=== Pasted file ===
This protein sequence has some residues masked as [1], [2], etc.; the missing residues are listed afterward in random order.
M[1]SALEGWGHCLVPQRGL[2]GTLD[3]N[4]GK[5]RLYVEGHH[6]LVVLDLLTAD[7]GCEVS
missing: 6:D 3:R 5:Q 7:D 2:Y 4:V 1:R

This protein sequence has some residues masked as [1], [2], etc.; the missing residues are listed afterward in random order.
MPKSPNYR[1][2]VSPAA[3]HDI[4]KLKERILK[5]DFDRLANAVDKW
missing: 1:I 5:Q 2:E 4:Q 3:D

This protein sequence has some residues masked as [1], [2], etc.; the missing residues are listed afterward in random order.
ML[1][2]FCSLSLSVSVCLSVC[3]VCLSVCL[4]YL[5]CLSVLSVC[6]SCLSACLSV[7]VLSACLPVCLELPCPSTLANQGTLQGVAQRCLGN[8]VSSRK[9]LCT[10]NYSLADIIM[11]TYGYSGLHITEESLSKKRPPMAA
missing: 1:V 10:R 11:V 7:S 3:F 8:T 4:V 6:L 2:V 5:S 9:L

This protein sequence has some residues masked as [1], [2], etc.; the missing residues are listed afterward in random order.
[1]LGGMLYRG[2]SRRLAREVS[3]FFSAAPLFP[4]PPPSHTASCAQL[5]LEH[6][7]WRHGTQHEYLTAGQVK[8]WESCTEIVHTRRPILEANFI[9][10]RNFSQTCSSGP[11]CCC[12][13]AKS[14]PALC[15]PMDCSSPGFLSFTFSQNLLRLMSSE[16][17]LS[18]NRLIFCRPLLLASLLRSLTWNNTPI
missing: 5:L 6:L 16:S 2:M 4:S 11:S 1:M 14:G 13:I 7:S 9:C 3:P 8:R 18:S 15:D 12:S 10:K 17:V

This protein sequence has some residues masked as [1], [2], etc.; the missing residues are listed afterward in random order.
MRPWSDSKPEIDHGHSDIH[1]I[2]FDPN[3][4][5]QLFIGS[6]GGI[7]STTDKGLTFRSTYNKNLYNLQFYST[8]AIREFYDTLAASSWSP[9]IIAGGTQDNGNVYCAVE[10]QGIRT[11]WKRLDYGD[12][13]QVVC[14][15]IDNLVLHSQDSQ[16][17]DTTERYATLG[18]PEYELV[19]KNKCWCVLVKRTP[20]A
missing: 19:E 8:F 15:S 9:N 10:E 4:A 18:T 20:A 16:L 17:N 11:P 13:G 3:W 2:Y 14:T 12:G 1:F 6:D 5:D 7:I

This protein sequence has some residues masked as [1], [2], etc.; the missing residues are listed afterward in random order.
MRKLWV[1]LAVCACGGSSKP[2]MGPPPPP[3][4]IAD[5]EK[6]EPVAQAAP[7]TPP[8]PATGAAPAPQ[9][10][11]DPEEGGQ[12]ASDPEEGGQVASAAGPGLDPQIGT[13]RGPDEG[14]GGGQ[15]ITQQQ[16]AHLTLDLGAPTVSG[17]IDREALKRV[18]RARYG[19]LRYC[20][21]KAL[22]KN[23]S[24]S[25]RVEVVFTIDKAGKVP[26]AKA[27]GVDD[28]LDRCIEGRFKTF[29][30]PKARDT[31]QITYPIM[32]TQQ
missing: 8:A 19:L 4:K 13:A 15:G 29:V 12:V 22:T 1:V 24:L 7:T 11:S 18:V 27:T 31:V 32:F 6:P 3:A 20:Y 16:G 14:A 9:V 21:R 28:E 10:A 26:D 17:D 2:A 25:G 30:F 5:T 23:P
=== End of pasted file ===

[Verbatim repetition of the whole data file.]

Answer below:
This protein sequence has some residues masked as [1], [2], etc.; the missing residues are listed afterward in random order.
M[1]SALEGWGHCLVPQRGL[2]GTLD[3]N[4]GK[5]RLYVEGHH[6]LVVLDLLTAD[7]GCEVS
missing: 6:D 3:R 5:Q 7:D 2:Y 4:V 1:R

This protein sequence has some residues masked as [1], [2], etc.; the missing residues are listed afterward in random order.
MPKSPNYR[1][2]VSPAA[3]HDI[4]KLKERILK[5]DFDRLANAVDKW
missing: 1:I 5:Q 2:E 4:Q 3:D

This protein sequence has some residues masked as [1], [2], etc.; the missing residues are listed afterward in random order.
ML[1][2]FCSLSLSVSVCLSVC[3]VCLSVCL[4]YL[5]CLSVLSVC[6]SCLSACLSV[7]VLSACLPVCLELPCPSTLANQGTLQGVAQRCLGN[8]VSSRK[9]LCT[10]NYSLADIIM[11]TYGYSGLHITEESLSKKRPPMAA
missing: 1:V 10:R 11:V 7:S 3:F 8:T 4:V 6:L 2:V 5:S 9:L

This protein sequence has some residues masked as [1], [2], etc.; the missing residues are listed afterward in random order.
[1]LGGMLYRG[2]SRRLAREVS[3]FFSAAPLFP[4]PPPSHTASCAQL[5]LEH[6][7]WRHGTQHEYLTAGQVK[8]WESCTEIVHTRRPILEANFI[9][10]RNFSQTCSSGP[11]CCC[12][13]AKS[14]PALC[15]PMDCSSPGFLSFTFSQNLLRLMSSE[16][17]LS[18]NRLIFCRPLLLASLLRSLTWNNTPI
missing: 5:L 6:L 16:S 2:M 4:S 11:S 1:M 14:G 13:I 7:S 9:C 3:P 8:R 18:S 15:D 12:S 10:K 17:V

This protein sequence has some residues masked as [1], [2], etc.; the missing residues are listed afterward in random order.
MRPWSDSKPEIDHGHSDIH[1]I[2]FDPN[3][4][5]QLFIGS[6]GGI[7]STTDKGLTFRSTYNKNLYNLQFYST[8]AIREFYDTLAASSWSP[9]IIAGGTQDNGNVYCAVE[10]QGIRT[11]WKRLDYGD[12][13]QVVC[14][15]IDNLVLHSQDSQ[16][17]DTTERYATLG[18]PEYELV[19]KNKCWCVLVKRTP[20]A
missing: 19:E 8:F 15:S 9:N 10:E 4:A 18:T 20:A 16:L 17:N 11:P 13:G 3:W 2:Y 14:T 12:G 1:F 6:D 5:D 7:I

This protein sequence has some residues masked as [1], [2], etc.; the missing residues are listed afterward in random order.
MRKLWV[1]LAVCACGGSSKP[2]MGPPPPP[3][4]IAD[5]EK[6]EPVAQAAP[7]TPP[8]PATGAAPAPQ[9][10][11]DPEEGGQ[12]ASDPEEGGQVASAAGPGLDPQIGT[13]RGPDEG[14]GGGQ[15]ITQQQ[16]AHLTLDLGAPTVSG[17]IDREALKRV[18]RARYG[19]LRYC[20][21]KAL[22]KN[23]S[24]S[25]RVEVVFTIDKAGKVP[26]AKA[27]GVDD[28]LDRCIEGRFKTF[29][30]PKARDT[31]QITYPIM[32]TQQ
missing: 8:A 19:L 4:K 13:A 15:G 29:V 12:V 22:T 1:V 24:L 7:T 11:S 18:V 27:T 31:V 32:F 6:P 3:A 20:Y 16:G 14:A 9:V 21:R 28:E 10:A 26:D 17:D 2:A 25:G 30:F 5:T 23:P